Chicago got an early Christmas present from the boss.
No, not the jolly old guy in the red-and-white suit, but from The Boss, Bruce Springsteen, who found himself in Chicago for a book signing/meet-and-greet with fans at Books A Million in the South Loop.
Stepping out from behind a black curtain, Springsteen, bedecked in leather jacket, smiled and said with a chuckle, “I’m Santa! Hello Chicago!”
For the thousand or so fans who waited in line since the wee hours to obtain their signed copy of his memoir “Born To Run” (Simon and Shuster), released in September, and get a photo opp with their music idol, it was Christmas morning and then some.
Karen Horrigan flew in from Washington, D.C., just for the event, arriving at 6:30 a.m. to get her first-place spot in the line, which snaked around the bookstore, down Clark Street over to LaSalle and back around the alleyway.
“I saw him for the first time back in 1979 when I was in college,” Horrigan said smiling.
She noted she already read his book and found some of the most fascinating passages to be those concerning Springsteen’s childhood and New Jersey upbringing. “I loved all the stories about him growing up Catholic in New Jersey and how that all influenced his music,” she said.
GalleryJim Ignatowski from Chicago also arrived at 6:30 a.m. Ignatowski said the autographed book will be a Christmas present for his wife that will never be opened or read to preserve its pristine condition. He admitted he did buy a second copy, which they read.
“I saw him for the very first time at the old Quiet Night bar on Belmont back in 1971,” Ignatowksi said. “I’ve been a fan ever since. Also having read the book, Ignatowski said he could totally relate do Springsteen’s genuine “working man” demeanor and that “regular folks can just relate to his music.” “Through the good times and especially the tough times in my life, his music related to what I was going through,” he said.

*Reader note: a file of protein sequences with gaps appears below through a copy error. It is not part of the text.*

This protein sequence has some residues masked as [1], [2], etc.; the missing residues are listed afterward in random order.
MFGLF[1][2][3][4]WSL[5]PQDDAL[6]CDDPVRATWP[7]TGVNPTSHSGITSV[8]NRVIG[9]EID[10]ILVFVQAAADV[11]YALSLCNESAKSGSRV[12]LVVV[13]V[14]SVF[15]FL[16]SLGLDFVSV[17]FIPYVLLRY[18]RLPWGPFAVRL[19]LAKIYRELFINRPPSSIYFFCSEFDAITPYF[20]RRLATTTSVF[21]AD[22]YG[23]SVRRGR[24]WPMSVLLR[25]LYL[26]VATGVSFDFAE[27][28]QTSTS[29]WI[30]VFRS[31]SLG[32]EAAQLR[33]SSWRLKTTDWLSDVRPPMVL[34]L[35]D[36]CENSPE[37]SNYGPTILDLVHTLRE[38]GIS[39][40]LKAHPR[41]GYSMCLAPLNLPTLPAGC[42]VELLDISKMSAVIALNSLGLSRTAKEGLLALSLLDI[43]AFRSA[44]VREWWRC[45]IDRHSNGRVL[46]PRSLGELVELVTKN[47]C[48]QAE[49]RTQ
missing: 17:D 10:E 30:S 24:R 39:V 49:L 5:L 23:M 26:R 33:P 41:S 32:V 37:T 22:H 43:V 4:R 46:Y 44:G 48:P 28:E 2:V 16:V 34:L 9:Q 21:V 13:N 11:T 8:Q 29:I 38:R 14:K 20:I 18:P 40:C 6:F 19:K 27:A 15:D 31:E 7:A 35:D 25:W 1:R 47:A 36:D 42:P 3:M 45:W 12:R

Kerry Taylor flew in Sunday night from the Hershey, Penn., area and was a fan of Springsteen for years. Taylor, who admitted she was suffering from cancer said Springsteen’s music helped get her through all the chemotherapy. “I got the chance to see him in concert with my sisters,” Taylor said with a smile. And now the chance to see him here and meet him, I’m so happy and so lucky. There are no words.”
Kathy West, who drove in from Kalamazoo, Michigan, early on Monday morning and arrived at 8 a.m. for the event, said she gave Springsteen a kiss on his cheek and was so excited she had only two words afterward as she saw the cell phone photo of herself with the singer. “Holy s—!,” she said through a beaming smile.
“I’ve waited 33 years for this moment,” an ecstatic Karen Tucci, from Palatine, Ill., intoned outside the crowded bookstore, smiling at her photo with Springsteen. While she admitted reading only about half of his book, she laughed and said, “I’m waiting for the audio book to come out, so he can read the rest of it to me!”
It’s been an eventful week for the 67-year-old Springsteen. Last Tuesday, he was among 21 recipients of the Presidential Medal of Freedom.
Monday’s special book signing/meet-and-greet was the first of five on Springsteen’s schedule this week. Other events are scheduled for Cincinnati, Denver and Atlanta, among others.